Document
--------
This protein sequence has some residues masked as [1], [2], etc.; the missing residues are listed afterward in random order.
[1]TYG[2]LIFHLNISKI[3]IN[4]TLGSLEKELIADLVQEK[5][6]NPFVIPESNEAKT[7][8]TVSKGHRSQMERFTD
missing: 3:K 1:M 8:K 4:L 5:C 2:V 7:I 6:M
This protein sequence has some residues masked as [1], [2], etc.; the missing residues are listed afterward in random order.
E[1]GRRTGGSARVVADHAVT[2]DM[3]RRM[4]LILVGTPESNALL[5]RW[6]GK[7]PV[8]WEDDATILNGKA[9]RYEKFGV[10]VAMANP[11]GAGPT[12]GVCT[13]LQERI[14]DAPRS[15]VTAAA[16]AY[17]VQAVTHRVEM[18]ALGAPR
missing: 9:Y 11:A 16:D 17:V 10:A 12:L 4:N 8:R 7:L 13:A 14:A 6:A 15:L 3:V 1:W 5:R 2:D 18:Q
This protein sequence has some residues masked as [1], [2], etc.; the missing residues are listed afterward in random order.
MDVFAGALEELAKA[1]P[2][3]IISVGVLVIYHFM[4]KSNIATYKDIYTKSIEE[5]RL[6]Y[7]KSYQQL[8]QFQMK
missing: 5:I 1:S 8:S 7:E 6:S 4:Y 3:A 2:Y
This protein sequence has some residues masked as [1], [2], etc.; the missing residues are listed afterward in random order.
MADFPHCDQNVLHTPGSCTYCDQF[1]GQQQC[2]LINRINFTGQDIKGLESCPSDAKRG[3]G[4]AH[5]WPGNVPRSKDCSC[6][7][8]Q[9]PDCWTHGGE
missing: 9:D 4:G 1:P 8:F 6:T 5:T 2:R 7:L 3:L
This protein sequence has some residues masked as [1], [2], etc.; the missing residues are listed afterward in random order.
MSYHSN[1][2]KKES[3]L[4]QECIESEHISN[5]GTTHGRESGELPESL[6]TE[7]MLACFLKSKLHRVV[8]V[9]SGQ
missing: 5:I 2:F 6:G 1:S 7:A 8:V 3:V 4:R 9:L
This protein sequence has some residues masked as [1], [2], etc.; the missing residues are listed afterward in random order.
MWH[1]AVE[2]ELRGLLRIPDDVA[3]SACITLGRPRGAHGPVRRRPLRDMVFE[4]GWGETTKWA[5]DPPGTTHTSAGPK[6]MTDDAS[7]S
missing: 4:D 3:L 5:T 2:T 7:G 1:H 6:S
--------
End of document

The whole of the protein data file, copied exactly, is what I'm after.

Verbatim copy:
This protein sequence has some residues masked as [1], [2], etc.; the missing residues are listed afterward in random order.
[1]TYG[2]LIFHLNISKI[3]IN[4]TLGSLEKELIADLVQEK[5][6]NPFVIPESNEAKT[7][8]TVSKGHRSQMERFTD
missing: 3:K 1:M 8:K 4:L 5:C 2:V 7:I 6:M
This protein sequence has some residues masked as [1], [2], etc.; the missing residues are listed afterward in random order.
E[1]GRRTGGSARVVADHAVT[2]DM[3]RRM[4]LILVGTPESNALL[5]RW[6]GK[7]PV[8]WEDDATILNGKA[9]RYEKFGV[10]VAMANP[11]GAGPT[12]GVCT[13]LQERI[14]DAPRS[15]VTAAA[16]AY[17]VQAVTHRVEM[18]ALGAPR
missing: 9:Y 11:A 16:D 17:V 10:A 12:L 4:N 8:R 7:L 13:A 14:A 6:A 15:L 3:V 1:W 5:R 2:D 18:Q
This protein sequence has some residues masked as [1], [2], etc.; the missing residues are listed afterward in random order.
MDVFAGALEELAKA[1]P[2][3]IISVGVLVIYHFM[4]KSNIATYKDIYTKSIEE[5]RL[6]Y[7]KSYQQL[8]QFQMK
missing: 5:I 1:S 8:S 7:E 6:S 4:Y 3:A 2:Y
This protein sequence has some residues masked as [1], [2], etc.; the missing residues are listed afterward in random order.
MADFPHCDQNVLHTPGSCTYCDQF[1]GQQQC[2]LINRINFTGQDIKGLESCPSDAKRG[3]G[4]AH[5]WPGNVPRSKDCSC[6][7][8]Q[9]PDCWTHGGE
missing: 9:D 4:G 1:P 8:F 6:T 5:T 2:R 7:L 3:L
This protein sequence has some residues masked as [1], [2], etc.; the missing residues are listed afterward in random order.
MSYHSN[1][2]KKES[3]L[4]QECIESEHISN[5]GTTHGRESGELPESL[6]TE[7]MLACFLKSKLHRVV[8]V[9]SGQ
missing: 5:I 2:F 6:G 1:S 7:A 8:V 3:V 4:R 9:L
This protein sequence has some residues masked as [1], [2], etc.; the missing residues are listed afterward in random order.
MWH[1]AVE[2]ELRGLLRIPDDVA[3]SACITLGRPRGAHGPVRRRPLRDMVFE[4]GWGETTKWA[5]DPPGTTHTSAGPK[6]MTDDAS[7]S
missing: 4:D 3:L 5:T 2:T 7:G 1:H 6:S